Re: trouble w/ untrustworthy scout
Tim Goncharoff (tgonchar@CATS.UCSC.EDU)
Thu, 22 Aug 1996 09:22:11 -0700
It seems to me the problem is two-fold:
1) How do we make amends for this particular incident and the damage it
has done to the troop, and;
2) What can we do for this boy to get him straightened out?
I don't know how the boy got to this point. It's easy to blame parents,
but I've seen boys from good families do unexplainable things. I would
consider the legal system a last resort. Not too many people get
straightened out that way, unfortunately.
Sometimes young people just can't relate to the harm they are doing.
This is just a lack of experience. The denial of privileges or
"time-out" are classic methods to help a young person relate to the pain
they have caused others. It certainly sounds like things have gone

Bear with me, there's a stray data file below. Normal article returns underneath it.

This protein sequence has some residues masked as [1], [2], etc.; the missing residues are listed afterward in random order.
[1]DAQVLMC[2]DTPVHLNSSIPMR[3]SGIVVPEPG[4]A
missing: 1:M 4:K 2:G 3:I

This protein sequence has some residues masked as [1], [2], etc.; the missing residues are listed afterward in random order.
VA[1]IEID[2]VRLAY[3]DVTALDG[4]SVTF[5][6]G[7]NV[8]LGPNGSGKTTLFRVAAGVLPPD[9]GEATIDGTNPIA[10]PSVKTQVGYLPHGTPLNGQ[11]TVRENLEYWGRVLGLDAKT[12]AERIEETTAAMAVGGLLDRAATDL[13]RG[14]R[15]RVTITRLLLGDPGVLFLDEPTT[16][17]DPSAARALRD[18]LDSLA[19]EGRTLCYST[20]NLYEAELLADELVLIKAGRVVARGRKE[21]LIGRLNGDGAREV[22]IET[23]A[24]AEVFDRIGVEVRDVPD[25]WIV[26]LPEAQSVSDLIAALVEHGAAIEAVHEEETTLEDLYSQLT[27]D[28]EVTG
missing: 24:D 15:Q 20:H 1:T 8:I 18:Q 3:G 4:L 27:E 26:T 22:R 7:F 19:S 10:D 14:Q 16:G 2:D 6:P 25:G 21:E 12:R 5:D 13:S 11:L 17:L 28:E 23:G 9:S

beyond that point in this case.
I think I would try to find an approach that shows the young man that
these are real people just like him, and that the pain of being taken
advantage of is the same for them as it would be for him. In addition, I
would talk to him about the harm he has done to the reputation of his
family, his troop, and scouting in general.
I might take him around to the neighbors, introduce him to the family and
have him apologize. Perhaps he could make up what he took by doing some
chores for them - mowing the lawn, picking weeds, painting the fence,
whatever. Maybe it could even be quietly worked out with some of the
families to pay him something at the end of the job. This might help him
learn a more productive way of earning money, and maybe even establish a
better relationship between him and these folks. Probably the bottom
line lesson he needs is that people will care about you more if you
treat them right.
Advice is cheap, I know.
Terry Howerton Sakima Group, Inc. SCOUTER Magazine Kansas City